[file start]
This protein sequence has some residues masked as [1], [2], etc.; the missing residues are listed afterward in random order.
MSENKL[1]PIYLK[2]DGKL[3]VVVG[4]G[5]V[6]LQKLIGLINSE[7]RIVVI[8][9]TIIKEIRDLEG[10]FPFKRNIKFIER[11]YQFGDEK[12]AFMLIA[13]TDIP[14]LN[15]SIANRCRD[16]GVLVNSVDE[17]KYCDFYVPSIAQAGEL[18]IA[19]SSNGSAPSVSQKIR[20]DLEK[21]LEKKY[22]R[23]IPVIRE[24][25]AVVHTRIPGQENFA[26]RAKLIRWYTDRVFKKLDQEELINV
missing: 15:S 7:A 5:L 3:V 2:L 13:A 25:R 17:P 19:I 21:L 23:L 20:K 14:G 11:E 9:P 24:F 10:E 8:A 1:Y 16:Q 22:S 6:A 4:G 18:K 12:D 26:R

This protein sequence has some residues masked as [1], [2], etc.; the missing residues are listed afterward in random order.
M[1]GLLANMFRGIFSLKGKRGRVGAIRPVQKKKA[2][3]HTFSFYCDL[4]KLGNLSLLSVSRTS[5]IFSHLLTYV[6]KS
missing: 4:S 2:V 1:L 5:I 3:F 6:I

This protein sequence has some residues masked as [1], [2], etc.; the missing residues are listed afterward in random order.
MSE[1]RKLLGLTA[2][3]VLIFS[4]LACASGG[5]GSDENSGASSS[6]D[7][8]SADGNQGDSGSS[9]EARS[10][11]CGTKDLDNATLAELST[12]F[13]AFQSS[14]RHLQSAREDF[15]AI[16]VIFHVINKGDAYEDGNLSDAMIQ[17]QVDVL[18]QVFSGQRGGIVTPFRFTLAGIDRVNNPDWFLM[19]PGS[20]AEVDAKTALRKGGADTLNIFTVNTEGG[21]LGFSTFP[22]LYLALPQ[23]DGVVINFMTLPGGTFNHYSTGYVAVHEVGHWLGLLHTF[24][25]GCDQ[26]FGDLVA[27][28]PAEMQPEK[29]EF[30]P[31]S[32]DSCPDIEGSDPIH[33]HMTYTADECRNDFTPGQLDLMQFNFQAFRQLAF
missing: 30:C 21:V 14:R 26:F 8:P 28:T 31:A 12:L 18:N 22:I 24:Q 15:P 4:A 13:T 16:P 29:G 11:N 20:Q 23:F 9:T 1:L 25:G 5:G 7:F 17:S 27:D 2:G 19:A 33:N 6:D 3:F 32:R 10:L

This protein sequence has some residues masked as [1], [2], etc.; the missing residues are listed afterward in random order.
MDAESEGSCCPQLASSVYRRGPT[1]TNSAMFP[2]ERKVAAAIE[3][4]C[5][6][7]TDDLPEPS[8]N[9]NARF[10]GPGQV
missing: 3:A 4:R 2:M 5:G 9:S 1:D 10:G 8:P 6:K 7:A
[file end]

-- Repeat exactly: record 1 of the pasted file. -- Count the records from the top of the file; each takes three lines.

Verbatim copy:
This protein sequence has some residues masked as [1], [2], etc.; the missing residues are listed afterward in random order.
MSENKL[1]PIYLK[2]DGKL[3]VVVG[4]G[5]V[6]LQKLIGLINSE[7]RIVVI[8][9]TIIKEIRDLEG[10]FPFKRNIKFIER[11]YQFGDEK[12]AFMLIA[13]TDIP[14]LN[15]SIANRCRD[16]GVLVNSVDE[17]KYCDFYVPSIAQAGEL[18]IA[19]SSNGSAPSVSQKIR[20]DLEK[21]LEKKY[22]R[23]IPVIRE[24][25]AVVHTRIPGQENFA[26]RAKLIRWYTDRVFKKLDQEELINV
missing: 15:S 7:A 5:L 3:V 2:L 13:A 25:R 17:P 19:I 21:L 23:L 20:K 14:G 11:E 9:P 24:F 10:E 8:A 1:Y 16:Q 22:S 6:A 4:G 18:K 12:D 26:R